The best way to go into Pirates of the Caribbean: On Stranger Tides is to think of it as the first film in a brand new franchise; a franchise in which mermaids love men zombies won’t eat you and a Fountain of Youth exists but all laws of logic reasoning and competent storytelling don’t. Although screenwriters Ted Elliot and Terry Rossio were smart enough to sever the narrative ties to the first two sequels in their franchise’s fourth outing the latest swashbuckling adventure in the series shares most of the same faults its predecessors faced.
Director Rob Marshall (Chicago) steps in for Gore Verbinski in On Stranger Tides but you’ll be hard-pressed to find his contributions to the already-flashy film that finds our hero Capt. Jack Sparrow (the inimitable Johnny Depp) on the hunt for the fore mentioned fountain. Of course he’s not the only one looking for eternal life: also in tow are nameless stereotypical Spaniards the English crown headed by a reformed Barbossa (Geoffrey Rush) and Blackbeard a ruthless pirate who looks and sounds a lot like Ian McShane. Their paths cross on numerous occasions as the story scrambles across the map culminating in a splashy battle in a magical meadow where Ponce de Leon’s greatest discovery lies.
Less a cohesive story and more a collection of individual set pieces linked together by nonsensical dialogue and supernatural occurrences the film isn’t all that hard to follow if you don’t strain yourself doing so. The sequence of events collide so conveniently for the characters you can’t help but call the screenplay anything but the result of complacency while the film itself sails so swiftly from point to point it’s actually a waste of time to dwell on plot holes and motives. Disrupting its momentum (which is one of the few things the film has going for it) is an unwatchable romance between Sam Claflin’s missionary Philip and Syrena (Astrid Bergès-Frisbey) one of a handful of murderous mermaids who do battle with Blackbeard’s crew. Their bland courtship will have you begging for Orlando Bloom and Keira Knightley to return to the high seas and that’s saying something.
The all-female fish people are one of a few additions to the Pirates world but their effect on the film is negligible outside of being the impetus for the coolest action sequence in the picture and perhaps the most unnerving of the series. The others include Penelope Cruz as Blackbeard’s busty daughter Angelica and Stephen Graham as shipmate Scrum. The former feels out of place among the cartoony happenings but provides much needed sass while the latter fills in for Kevin McNally’s Gibbs for much of the film and is a pleasure to watch for some hammy comedic moments.
As always however this is Depp’s show and he continues to put a smile on my face with his charisma and theatrical presence. Even though he’s operating on autopilot throughout you can’t help but marvel at his energy and enthusiastic output as he literally fuels the fun in the film. The same can be said of Rush who’s given a meatier and more significant arc this time around. He trades quips with Depp as if they were a golden-age comedy duo and they remain the most appealing attraction in the franchise. Though he brings an undeniable sense of danger to the picture I was sadly underwhelmed by McShane’s Blackbeard a character with such a domineering reputation and imposing look he should’ve been stealing scenes left and right. Instead I felt he phoned his performance in though that could’ve been the result of Marshall’s indirection.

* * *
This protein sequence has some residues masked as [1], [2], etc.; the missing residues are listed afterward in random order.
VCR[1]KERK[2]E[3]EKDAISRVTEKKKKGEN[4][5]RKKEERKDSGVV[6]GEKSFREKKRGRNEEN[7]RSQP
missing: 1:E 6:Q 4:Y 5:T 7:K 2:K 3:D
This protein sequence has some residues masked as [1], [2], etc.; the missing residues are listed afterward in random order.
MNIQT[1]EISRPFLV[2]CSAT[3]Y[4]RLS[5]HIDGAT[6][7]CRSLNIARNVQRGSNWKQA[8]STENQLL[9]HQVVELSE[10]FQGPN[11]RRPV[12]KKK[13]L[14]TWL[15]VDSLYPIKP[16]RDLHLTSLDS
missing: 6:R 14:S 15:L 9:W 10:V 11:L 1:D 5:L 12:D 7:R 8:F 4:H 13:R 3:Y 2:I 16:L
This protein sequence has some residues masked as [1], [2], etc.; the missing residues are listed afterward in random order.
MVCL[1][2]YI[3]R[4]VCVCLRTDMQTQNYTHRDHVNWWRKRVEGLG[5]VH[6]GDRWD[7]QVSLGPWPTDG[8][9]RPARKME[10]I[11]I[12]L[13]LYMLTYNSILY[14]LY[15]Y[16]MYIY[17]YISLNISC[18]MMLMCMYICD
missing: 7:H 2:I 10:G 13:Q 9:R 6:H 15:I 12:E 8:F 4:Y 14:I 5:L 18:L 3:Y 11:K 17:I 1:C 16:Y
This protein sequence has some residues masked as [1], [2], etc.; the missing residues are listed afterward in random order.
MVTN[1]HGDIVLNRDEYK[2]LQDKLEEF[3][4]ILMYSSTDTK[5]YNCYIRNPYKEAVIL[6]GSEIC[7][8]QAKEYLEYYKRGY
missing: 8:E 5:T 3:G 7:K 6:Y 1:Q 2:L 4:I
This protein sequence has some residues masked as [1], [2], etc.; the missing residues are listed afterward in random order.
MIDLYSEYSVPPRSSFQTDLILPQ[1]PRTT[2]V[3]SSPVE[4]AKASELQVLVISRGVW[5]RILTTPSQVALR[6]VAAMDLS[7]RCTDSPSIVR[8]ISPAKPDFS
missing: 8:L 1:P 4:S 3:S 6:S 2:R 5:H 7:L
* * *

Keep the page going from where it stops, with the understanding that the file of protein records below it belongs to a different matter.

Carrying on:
No better than the genre-bending original but a slight improvement over Dead Man’s Chest and At Worlds End On Stranger Tides suffers centrally from lack of a commanding captain. Marshall’s role is relegated to merely on-set facilitator or perhaps liaison between legions of talented craftspeople that make the movie look so good. Whatever vision he had for this venture if he had a unique take at all is chewed up and spit out by the engines of the Jerry Bruckheimer blockbuster factory rendering the film as mechanical as the ride from which it is based.
In the late 19th century Dr. Gabriel Van Helsing (Hugh Jackman) a misunderstood monster hunter is summoned to Transylvania to ferret out Count Dracula (Richard Roxburgh) and kill him once and for all. When Van Helsing gets to the small village where the vampire was last spotted he discovers he also must contend with Dracula's three seriously twisted vampire brides Dracula's angry henchman/werewolf--and a lovely gypsy princess named Anna Valerious (Kate Beckinsale) who is hell-bent on eradicating Dracula and his bloodsucking kind for slaughtering her entire family. Oh and let's not forget Frankenstein's Monster (Shuler Hensley) who holds the key to Dracula's evil master plan--something about releasing his minions of unborn bat-like children from their goo-filled cocoons so they can wreck havoc on the world. Yuck. Sounds like our resident monster stomper and his sword-swinging gal pal have their work cut out for them. If Van Helsing does manage to kill all his monster foes does that mean he's out of a job?